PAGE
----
Arctic Bird's Nest, Aquavit. Photo: Signe Birck
No meal is complete without dessert, so it’s a good thing that New York City is filled with world-class confections worthy of a reservation on their own. Forgo the usual chocolate lava cake in favor of the opulent sweet endings on this list. They’re not just found at four-star dining spots; some grace the tables of cafés and food courts. Browse through to discover NYC’s most extravagant desserts, and then head out to taste them for yourself. We won’t blame you if you can’t wait until the end of your meal to try them out.
While poké, pizza and avocado toast are the headlining productions at , the café attached to this food court is home to an eye-catching, architectural feat: opera cake. The dish is inspired by chef Yvan Lemoine’s time spent apprenticing at Le Cirque with Mr. Chocolate himself, Jacques Torres, who created an opera cake that came in a chocolate stove. Lemoine puts his own twist on the forgotten classic. Housed inside a hand-made sugar caramel cage is a layered chocolate mousseline and hazelnut joconde (a sponge cake); each layer is said to represent an act of an opera. Diners are meant to smash the cage to add a crystal caramel crunch to every bite of cake, which comes topped with cardamom ice cream and a lit candle.
This confection blends classic French pastry with Japanese flavors and textures. ’s Pastry chef Anna Bolz constructed an elegantly simple dessert built on the flavors of strawberry, matcha and various iced teas to bring a dish that looks and tastes like summer. There’s green tea roll, yuzu-matcha buttercream, sticky rice, yuzu laces and swirled strawberry and matcha tea sherbet. It will bring back memories of cooling off on a hot day.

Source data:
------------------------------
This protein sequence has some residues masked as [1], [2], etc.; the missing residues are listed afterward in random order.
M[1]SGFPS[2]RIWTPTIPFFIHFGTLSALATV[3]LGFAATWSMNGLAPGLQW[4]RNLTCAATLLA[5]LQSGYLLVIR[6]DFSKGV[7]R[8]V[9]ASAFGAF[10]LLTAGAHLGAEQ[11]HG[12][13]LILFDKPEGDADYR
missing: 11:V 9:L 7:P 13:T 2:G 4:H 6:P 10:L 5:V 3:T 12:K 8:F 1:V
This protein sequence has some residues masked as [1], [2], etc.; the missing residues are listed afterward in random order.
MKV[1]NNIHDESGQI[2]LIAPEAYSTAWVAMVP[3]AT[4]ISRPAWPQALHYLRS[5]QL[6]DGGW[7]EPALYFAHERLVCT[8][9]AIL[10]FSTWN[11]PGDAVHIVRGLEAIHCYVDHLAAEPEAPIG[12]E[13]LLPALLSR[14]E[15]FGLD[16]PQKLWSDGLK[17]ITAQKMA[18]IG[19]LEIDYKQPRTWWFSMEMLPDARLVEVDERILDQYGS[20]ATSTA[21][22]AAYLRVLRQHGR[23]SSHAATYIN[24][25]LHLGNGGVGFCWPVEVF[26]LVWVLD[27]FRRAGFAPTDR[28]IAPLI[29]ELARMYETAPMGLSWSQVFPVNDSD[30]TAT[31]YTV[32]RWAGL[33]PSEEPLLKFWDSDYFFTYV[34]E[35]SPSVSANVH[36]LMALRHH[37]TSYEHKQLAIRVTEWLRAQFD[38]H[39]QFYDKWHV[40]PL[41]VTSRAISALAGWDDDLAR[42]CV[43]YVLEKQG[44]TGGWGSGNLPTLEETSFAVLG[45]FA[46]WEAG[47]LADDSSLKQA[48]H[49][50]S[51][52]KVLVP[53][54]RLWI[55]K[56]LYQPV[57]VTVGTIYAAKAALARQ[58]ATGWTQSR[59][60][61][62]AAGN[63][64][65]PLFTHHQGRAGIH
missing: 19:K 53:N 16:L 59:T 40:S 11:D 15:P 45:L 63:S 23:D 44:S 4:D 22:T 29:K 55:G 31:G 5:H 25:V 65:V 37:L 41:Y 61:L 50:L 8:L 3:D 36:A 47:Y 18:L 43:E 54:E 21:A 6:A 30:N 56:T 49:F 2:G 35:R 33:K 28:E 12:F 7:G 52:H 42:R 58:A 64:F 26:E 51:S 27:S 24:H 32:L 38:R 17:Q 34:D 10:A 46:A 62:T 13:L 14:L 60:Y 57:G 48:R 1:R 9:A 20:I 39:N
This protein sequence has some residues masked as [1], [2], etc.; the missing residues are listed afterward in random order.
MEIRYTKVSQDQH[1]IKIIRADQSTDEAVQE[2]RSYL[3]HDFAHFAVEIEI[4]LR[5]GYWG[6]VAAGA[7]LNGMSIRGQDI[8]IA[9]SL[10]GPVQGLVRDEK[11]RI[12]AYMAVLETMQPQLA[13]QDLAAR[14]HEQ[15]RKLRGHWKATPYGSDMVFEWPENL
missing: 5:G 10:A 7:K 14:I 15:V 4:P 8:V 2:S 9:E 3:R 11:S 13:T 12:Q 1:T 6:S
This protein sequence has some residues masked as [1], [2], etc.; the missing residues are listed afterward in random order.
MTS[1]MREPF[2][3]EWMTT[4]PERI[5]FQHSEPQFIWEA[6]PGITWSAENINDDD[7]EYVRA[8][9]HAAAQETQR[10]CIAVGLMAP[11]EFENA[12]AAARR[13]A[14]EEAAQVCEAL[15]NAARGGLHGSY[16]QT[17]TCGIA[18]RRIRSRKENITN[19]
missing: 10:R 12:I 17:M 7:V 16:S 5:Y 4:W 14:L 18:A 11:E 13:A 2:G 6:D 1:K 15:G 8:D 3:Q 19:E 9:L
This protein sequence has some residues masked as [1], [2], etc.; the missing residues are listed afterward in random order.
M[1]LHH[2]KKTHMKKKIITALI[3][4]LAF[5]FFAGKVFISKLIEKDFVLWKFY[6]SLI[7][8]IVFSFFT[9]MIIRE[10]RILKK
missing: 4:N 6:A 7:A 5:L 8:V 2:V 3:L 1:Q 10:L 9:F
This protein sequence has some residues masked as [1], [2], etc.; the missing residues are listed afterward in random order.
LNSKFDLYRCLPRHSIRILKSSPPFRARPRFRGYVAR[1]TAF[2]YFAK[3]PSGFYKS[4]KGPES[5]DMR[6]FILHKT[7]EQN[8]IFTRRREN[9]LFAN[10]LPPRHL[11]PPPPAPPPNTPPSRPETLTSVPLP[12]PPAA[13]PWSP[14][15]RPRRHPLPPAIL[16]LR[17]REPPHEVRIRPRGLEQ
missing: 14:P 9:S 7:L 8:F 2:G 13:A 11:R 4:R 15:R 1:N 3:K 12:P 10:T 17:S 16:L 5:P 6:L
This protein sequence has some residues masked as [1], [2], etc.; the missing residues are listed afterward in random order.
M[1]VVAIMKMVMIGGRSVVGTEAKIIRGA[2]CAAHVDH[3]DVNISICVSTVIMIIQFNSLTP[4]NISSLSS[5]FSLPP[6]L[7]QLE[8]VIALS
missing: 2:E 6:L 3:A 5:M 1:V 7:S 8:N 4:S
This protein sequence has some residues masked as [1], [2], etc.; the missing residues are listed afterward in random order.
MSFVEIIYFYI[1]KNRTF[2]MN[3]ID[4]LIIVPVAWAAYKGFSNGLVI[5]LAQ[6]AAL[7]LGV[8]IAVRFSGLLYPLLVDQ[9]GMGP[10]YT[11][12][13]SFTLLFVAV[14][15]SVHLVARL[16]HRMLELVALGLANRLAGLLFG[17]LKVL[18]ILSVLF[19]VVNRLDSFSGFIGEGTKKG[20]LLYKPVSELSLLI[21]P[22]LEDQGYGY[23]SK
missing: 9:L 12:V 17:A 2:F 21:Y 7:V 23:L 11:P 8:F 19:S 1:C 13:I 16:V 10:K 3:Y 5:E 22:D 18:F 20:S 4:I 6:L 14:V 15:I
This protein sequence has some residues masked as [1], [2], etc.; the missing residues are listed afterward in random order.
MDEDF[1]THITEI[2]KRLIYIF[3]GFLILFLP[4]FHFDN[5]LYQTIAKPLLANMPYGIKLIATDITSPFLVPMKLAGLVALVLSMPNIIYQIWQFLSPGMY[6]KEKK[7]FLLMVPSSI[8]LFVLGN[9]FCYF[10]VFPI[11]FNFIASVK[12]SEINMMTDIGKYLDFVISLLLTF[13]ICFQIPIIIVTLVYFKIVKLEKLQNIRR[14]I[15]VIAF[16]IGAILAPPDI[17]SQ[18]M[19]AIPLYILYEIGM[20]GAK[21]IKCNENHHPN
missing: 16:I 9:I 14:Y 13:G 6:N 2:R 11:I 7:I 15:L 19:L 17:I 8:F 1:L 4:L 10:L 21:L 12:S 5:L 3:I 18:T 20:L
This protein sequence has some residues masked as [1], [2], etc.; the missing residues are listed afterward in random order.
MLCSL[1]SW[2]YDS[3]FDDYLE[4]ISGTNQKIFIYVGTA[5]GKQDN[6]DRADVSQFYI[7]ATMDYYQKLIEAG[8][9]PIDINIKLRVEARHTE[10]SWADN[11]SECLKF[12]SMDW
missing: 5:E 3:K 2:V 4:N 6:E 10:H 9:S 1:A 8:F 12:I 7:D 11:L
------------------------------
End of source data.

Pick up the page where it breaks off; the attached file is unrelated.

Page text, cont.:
Photo: Deborah Jones
Michelin-starred has a version of the bird’s nest dessert that is nothing like the one you might eat around Easter. The Scandinavian restaurant pulls inspiration from Sweden’s abundance of thick forests, with chef Emma Bengtsson incorporating items reminiscent of what she would find while walking in the woods on the country’s west coast. The dish comprises a honey tuile nest adorned with chocolate twigs, goat cheese parfait eggs, freeze-dried raspberries, brownie “dirt,” yogurt “snow,” sea buckthorn, gold leaf, blueberry sorbet, and fresh flowers and blueberries sprinkled on top. Bengtsson put the dessert on the menu six years ago and has been refining it ever since.
Photo: Signe Birck
This is the first solo venture for chef Rory Macdonald, who made stops around the world before becoming Hakkasan Group’s executive pastry chef in 2012. The rotating menu at (opening mid-July) focuses on incorporating nontraditional, savory items into desserts. Miso : Cashew : Pink Grapefruit is an ode to Macdonald’s fascination for all things Japanese, and is composed of a cashew cookie with miso pudding on top (chosen for its umami characteristics), to play alongside the bitterness of pink grapefruit sorbet and charred pink grapefruit. The frozen block of Himalayan pink salt it’s served on allows each bite to get a bit of salt to balance the sweet flavors. The unusual naming taxonomy has a very specific purpose—Macdonald always tries to keep dishes to about three elements to give each flavor its due.
Courtesy, Patisserie Chanson